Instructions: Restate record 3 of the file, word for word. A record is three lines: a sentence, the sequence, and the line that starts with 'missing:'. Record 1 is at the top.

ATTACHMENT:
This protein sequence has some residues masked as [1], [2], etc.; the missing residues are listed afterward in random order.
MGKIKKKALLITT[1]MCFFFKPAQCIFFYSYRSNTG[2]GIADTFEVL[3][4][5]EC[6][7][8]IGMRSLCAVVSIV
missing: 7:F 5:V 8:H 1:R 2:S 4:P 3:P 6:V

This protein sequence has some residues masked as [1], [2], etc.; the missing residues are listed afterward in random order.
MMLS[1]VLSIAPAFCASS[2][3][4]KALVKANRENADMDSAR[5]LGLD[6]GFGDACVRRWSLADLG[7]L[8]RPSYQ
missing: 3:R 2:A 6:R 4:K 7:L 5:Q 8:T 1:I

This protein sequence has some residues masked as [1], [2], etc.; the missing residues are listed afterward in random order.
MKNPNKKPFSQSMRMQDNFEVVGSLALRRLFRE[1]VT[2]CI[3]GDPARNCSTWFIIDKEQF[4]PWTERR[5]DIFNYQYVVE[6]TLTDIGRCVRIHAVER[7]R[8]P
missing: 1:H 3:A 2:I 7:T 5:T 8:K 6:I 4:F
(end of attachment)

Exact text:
This protein sequence has some residues masked as [1], [2], etc.; the missing residues are listed afterward in random order.
MKNPNKKPFSQSMRMQDNFEVVGSLALRRLFRE[1]VT[2]CI[3]GDPARNCSTWFIIDKEQF[4]PWTERR[5]DIFNYQYVVE[6]TLTDIGRCVRIHAVER[7]R[8]P
missing: 1:H 3:A 2:I 7:T 5:T 8:K 6:I 4:F